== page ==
With a push of a button, the driver can adjust the accelerator and brake pedals, a feature especially helpful for petite drivers to reach the pedals while ensuring they are a safe distance (about 30 centimeters) from the airbag mounted in the steering wheel.

Arthritic Hands and Limited Strength

Four-Door Models
Four-door models make entry and exit easier, especially if the car has a rear seat. Two-door cars also have longer, heavier doors, requiring more strength to open and close.

Thick Steering Wheel
Thicker steering wheels require less hand and wrist strength to grip and handle.

Keyless Entry
Operated by a push-button on the key fob, this feature is good for those with arthritic hands who find it painful to twist a key.

Power Mirrors
Power mirrors and seats are easier to adjust for drivers with limited strength or arthritis.

Larger Dashboard Controls
Audio and climate controls with large features and contrasting text are easier to see and manipulate, and thus less distracting.

Keyless Ignition
Utilizing a dash-mounted push-button instead of a traditional key, keyless ignition is beneficial to those with stiff or painful fingers who find it difficult to twist the ignition key.

Automatic Tailgate Closer
Power rear lift gates or rear hatches benefit seniors by preventing struggling with a heavy rear hatch, thus requiring no strength to open and close trunk or rear door.

Automatic Side Door Openers
Requires no strength to open and close side doors.

Heated Side Mirrors
This feature eliminates the need to scrape ice in inclement weather.

Limited Range of Motion in the Back, Neck, Shoulders, and/or Arms

Tilt and Telescoping Steering Wheel
The extra adjustments help the driver find a safe distance from the front airbag, as well as a comfortable position that alleviates knee, back, hip, neck or shoulder pain.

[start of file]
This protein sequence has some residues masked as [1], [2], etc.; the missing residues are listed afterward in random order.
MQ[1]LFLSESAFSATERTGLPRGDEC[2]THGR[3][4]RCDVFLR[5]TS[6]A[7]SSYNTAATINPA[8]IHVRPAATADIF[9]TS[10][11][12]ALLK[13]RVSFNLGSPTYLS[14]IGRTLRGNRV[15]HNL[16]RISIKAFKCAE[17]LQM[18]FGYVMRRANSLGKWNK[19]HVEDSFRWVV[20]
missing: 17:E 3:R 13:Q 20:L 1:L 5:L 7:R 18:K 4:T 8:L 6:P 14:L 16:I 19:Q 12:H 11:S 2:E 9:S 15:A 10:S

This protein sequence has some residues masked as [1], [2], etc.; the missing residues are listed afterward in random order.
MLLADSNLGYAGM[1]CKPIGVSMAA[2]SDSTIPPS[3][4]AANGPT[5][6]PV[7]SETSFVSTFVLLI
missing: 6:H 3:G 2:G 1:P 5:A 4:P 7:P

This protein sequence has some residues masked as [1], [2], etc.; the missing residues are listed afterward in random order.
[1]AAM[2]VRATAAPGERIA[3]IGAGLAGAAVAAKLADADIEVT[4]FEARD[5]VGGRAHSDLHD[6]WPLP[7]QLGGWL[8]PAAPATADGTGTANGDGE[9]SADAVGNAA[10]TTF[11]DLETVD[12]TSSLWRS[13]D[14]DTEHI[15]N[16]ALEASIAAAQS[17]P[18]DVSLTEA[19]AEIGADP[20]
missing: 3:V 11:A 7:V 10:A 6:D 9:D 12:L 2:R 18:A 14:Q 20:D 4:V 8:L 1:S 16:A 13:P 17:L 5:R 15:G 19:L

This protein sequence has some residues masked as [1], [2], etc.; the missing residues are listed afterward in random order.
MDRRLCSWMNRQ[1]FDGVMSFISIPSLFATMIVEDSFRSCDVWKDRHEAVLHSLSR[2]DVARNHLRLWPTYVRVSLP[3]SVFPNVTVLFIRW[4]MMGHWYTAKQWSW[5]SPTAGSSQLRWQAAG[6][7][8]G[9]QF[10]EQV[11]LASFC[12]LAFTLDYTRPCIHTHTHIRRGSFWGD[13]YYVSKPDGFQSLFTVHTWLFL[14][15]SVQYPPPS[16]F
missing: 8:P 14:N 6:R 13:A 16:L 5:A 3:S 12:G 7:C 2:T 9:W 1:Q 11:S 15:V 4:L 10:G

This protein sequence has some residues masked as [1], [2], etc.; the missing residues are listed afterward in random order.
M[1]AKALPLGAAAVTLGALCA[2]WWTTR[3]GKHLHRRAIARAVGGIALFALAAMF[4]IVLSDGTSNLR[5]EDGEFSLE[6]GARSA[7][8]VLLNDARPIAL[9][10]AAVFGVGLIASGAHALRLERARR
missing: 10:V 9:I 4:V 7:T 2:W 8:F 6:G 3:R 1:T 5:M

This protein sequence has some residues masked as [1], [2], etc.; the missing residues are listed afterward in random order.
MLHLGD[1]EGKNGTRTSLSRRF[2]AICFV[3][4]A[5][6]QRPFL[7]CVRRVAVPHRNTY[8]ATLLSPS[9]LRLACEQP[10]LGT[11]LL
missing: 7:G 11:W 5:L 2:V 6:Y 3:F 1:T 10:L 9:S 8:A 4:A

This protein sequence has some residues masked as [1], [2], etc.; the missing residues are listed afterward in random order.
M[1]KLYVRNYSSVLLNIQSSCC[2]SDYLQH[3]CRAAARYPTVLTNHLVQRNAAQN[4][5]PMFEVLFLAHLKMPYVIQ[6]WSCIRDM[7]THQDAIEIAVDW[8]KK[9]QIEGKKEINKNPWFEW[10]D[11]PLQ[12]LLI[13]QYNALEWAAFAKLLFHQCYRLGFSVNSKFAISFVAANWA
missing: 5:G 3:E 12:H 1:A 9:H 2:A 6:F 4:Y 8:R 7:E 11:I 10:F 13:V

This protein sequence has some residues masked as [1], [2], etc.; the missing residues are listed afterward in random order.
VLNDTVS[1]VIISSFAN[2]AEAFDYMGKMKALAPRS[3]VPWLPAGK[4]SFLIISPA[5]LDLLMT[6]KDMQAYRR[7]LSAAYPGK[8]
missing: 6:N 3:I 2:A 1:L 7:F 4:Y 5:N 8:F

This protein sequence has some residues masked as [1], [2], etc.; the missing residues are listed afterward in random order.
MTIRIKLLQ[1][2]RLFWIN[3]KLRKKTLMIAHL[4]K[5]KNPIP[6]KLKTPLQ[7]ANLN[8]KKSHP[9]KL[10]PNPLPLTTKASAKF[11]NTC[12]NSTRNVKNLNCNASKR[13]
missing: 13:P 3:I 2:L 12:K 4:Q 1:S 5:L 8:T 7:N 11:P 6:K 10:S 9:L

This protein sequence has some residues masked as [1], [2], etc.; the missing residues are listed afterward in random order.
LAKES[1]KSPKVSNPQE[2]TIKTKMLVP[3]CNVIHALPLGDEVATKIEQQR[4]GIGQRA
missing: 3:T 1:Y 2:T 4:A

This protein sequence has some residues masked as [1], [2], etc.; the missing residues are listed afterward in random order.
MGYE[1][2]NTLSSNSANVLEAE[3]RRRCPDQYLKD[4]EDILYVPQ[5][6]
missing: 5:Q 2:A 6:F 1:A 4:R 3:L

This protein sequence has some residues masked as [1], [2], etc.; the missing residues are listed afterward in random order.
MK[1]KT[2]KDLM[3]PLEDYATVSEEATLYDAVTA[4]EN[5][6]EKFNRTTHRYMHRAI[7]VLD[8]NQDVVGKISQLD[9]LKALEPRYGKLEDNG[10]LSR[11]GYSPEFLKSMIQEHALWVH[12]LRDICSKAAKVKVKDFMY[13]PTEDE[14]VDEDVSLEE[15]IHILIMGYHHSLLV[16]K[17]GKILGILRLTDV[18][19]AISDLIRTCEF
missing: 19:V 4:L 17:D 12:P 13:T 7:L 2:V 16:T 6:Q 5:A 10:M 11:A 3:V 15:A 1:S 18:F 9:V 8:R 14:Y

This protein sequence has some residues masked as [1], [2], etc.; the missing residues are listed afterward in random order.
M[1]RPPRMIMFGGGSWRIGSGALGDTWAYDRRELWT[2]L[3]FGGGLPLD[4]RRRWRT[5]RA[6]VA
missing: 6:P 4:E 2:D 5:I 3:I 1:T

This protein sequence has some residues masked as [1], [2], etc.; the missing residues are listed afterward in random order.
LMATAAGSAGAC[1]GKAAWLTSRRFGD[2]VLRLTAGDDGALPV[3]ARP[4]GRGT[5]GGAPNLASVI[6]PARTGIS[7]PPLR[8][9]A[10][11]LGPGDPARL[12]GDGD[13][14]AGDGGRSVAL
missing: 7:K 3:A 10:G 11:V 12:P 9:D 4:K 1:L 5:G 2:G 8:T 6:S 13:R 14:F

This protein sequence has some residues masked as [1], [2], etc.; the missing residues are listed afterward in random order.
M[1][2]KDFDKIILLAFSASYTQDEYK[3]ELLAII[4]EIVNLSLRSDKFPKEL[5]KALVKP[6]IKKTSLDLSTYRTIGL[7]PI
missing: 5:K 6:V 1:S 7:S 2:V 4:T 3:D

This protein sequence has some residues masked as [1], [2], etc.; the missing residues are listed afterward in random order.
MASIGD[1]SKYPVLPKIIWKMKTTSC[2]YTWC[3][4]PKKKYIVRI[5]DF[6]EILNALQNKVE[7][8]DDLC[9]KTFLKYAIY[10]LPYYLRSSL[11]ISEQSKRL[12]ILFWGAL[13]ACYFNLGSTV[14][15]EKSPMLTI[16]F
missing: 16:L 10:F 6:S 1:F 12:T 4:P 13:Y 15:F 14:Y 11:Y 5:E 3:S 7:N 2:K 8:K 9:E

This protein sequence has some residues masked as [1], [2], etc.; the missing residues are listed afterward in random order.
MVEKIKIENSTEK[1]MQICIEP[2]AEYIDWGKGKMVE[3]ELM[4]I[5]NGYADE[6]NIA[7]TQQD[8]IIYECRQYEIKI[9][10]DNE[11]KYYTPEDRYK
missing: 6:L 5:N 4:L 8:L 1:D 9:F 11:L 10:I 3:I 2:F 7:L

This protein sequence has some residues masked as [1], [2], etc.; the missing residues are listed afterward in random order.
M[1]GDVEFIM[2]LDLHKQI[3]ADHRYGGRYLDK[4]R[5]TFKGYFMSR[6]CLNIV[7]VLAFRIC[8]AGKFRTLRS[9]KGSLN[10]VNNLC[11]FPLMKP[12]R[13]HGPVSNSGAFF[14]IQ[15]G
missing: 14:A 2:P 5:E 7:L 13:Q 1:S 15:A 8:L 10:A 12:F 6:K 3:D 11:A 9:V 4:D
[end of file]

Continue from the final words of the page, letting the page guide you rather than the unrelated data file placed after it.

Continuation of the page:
Large, Wide-Angle Mirrors
For those who have difficulty turning or twisting to look to the rear when changing lanes or backing up, large wide-angle mirrors can improve visibility and assist with blind spots.

Comfortable, Heated Seats with Lumbar Support
Lumbar support can help improve comfort for many drivers, especially those with back pain. Heated seats can help alleviate tension in the back.

Adjustable Seat Belts
Assist drivers in reaching for or buckling/unbuckling.

Automatic tailgate closer
Requires no strength or balance to open and close trunk or rear door.

Automatic Side Door Openers
Require no strength or balance to open and close side doors.

Heated Side Mirrors
This feature eliminates the need to scrape ice in inclement weather.

Large Rear Window
For those who have difficulty turning or twisting to look to the rear when changing lanes or backing up, larger rear windows can improve overall visibility and reduce turning required for backing up.

Rear Backup Camera*
Also known as backing aids, either rear view video cameras or parking distance sensors can be beneficial to older drivers with difficulty with mobility and neck movement.

Active Parallel Park Assistance*
Active park assist helps drivers parallel park with the touch of a button, requiring less twisting of the upper body.

Front and Rear Sensors and Warning Systems*
Sensors monitor immediate space ahead of and behind vehicle to minimize driver twisting and upper body rotation.

Foot-Engaged Emergency Brake
A foot-engaged emergency brake can be easier to use than a hand-operated brake.

*These systems are not intended to supplement a driver’s visual checks. They are NOT replacements for mirrors and should not be used as such.